The Washington PostDemocracy Dies in Darkness

The 2016 GOP field is the most fractured in recent memory. By a lot.

Lots of candidates; no clear frontrunner. (AP)

Yes, your presidential-election memory is serving you correct. We haven't seen anything like this 2016 race in decades.

The Republican 2016 presidential primary is the most fractured in recent memory while the Democratic side is one of the most unified in recent memory -- with one very obvious frontrunner. To prove this point, Bruce Mehlman, a Republican lobbyist at the firm of Mehlman Castagnetti, pulled polling averages at 16 months out from the election going back to the early 1990s. What he found is that even this far out from election day, the front runner on the Republican side historically has had at least 30 percent of support from likely voters and a double-digit percentage point lead over the No. 2 candidate.

That's definitely not the case today. In July 2015, "frontrunner" former Florida Gov. Jeb Bush had 15.5 percent of the party's support and a statistically insignificant half a percentage point jump on the next-in-line candidate Donald Trump, according to a Real Clear Politics average of polls.

[The GOP presidential race, broken down into 5 lanes]

Here's Mehlman's chart:

There's a few reasons for such a fractured race, Mehlman noted in an email to me:

  1. Super PACs are making it easier for long-shot presidential candidates to stay in the race. All they have to do is find a billionaire sugar daddy who's willing to stake their candidacy. You can see this phenomenon starting in the 2012 race. It was the first presidential election since the Supreme Court paved the way for Super PACs in its 2010 Citizens United decision, and billionaires like casino magnate Sheldon Adelson helped candidates like former House Speaker Newt Gingrich stay in the race longer than they would have otherwise. Until this year, 2012 held the modern-day record for previously lowest-ever support for a front runner.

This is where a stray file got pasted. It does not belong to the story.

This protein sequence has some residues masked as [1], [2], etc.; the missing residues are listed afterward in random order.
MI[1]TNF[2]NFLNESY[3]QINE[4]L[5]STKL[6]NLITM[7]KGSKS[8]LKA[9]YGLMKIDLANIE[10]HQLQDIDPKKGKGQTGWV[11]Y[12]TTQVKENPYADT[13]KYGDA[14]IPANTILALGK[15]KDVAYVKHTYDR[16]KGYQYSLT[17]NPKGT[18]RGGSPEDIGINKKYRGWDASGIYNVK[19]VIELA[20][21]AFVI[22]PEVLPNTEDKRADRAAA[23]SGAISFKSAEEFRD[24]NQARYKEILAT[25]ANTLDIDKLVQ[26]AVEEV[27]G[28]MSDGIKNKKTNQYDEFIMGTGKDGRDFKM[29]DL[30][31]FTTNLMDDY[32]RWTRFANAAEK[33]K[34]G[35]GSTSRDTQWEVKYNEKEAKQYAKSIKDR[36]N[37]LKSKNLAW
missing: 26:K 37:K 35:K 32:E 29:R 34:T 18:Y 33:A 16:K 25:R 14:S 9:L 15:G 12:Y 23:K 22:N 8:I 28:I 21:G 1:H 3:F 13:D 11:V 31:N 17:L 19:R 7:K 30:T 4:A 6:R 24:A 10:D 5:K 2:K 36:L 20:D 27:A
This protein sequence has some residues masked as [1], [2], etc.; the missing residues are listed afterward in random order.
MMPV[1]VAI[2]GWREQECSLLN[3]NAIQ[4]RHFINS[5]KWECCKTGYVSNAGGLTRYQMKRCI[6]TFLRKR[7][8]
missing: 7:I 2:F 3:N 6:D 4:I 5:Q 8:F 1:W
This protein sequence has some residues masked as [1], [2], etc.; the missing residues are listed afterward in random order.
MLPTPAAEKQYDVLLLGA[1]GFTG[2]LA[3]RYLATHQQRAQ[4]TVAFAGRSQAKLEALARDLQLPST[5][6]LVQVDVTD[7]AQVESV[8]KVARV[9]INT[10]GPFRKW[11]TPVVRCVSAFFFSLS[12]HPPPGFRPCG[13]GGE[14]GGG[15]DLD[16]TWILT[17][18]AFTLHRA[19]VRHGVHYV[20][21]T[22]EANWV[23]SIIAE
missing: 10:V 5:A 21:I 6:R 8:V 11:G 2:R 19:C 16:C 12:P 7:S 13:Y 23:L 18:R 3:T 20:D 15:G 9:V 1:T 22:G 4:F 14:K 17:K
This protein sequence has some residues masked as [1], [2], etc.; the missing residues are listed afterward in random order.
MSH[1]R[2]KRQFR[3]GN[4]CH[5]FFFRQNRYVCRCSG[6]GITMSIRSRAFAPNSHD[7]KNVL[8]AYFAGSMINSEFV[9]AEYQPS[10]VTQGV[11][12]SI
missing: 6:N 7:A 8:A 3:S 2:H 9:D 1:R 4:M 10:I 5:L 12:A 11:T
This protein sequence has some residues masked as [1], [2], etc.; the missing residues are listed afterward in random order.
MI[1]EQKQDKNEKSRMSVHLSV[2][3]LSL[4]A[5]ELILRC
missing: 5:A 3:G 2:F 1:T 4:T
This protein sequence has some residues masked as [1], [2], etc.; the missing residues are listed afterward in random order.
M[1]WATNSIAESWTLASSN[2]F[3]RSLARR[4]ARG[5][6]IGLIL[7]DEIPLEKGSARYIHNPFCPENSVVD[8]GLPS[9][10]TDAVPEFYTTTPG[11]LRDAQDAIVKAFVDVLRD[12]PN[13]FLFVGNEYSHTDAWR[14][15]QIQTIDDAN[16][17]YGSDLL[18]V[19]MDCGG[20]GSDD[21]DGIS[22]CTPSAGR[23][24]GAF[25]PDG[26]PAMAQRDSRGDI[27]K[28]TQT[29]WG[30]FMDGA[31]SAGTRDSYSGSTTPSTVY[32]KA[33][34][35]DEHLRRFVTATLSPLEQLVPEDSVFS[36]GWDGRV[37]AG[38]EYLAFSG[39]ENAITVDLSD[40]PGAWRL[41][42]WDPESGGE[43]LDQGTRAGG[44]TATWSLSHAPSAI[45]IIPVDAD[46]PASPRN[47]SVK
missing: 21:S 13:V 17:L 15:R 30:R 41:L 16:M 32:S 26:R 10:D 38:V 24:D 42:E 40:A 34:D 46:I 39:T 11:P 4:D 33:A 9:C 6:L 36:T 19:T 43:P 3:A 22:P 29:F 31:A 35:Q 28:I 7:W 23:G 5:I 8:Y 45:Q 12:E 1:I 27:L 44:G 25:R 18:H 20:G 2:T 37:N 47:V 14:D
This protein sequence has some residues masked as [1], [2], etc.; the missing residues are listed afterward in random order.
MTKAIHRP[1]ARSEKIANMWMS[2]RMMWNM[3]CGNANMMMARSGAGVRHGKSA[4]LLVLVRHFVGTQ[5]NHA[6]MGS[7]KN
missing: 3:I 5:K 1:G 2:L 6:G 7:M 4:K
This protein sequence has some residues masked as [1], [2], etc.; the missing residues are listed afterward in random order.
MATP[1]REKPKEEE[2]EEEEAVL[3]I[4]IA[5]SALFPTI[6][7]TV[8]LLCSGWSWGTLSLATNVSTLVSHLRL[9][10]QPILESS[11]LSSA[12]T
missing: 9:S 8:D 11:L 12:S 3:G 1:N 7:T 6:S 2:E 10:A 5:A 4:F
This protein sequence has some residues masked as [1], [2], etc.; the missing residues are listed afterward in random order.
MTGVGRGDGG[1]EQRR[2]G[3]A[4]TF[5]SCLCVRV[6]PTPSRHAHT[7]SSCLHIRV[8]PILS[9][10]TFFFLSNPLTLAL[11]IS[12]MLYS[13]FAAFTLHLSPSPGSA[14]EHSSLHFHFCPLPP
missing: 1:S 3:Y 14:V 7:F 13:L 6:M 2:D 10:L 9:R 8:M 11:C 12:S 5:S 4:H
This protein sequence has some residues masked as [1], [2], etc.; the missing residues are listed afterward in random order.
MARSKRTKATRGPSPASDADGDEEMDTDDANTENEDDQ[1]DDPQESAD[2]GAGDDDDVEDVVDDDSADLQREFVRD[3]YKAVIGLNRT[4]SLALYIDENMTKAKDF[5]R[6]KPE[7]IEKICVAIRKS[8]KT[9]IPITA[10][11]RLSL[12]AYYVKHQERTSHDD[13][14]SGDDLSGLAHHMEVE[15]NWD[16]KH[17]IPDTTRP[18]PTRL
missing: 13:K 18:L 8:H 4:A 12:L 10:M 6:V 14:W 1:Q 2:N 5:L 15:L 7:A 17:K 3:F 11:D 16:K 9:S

2. The Republican party has typically rewarded runners-up from previous cycles. (Most recently see Mitt Romney competing for the front runner status in 2008, dropping out, and getting the nomination in 2012.) This time around there is no inevitable front runner like the Democrats have on their side. Rick Santorum, who was widely seen as the runner-up to Romney in 2012, is a blip in the polls.
  3. Then there's the Trump phenomena: Republican voters in 2015 seem to care more about sending a message to Washington -- we don't like you being that message -- than picking a candidate who can serve them best in Washington. It's one of our theories as to why the blustery real estate mogul is doing so well despite, or maybe because of, his divisive rhetoric.

The Democratic side has some equally stark historic trends, but for very different reasons. This is the first time since the 2000 election that there appears to be a close-to-inevitable winner. (When you throw out 2000, which was an anomaly for having just two primary candidates, this year's record goes back even further, to 1992.)

As you can see from Mehlman's chart below, Clinton has a tremendous, almost unheard-of lead ahead of her No. 2, Sen. Bernie Sanders (I-Vt.).

Regardless, both parties are set to make history in 2016 -- albeit for very different reasons.

[This post has been updated with a new graph to accurately reflect the years polls were taken on the Democratic side]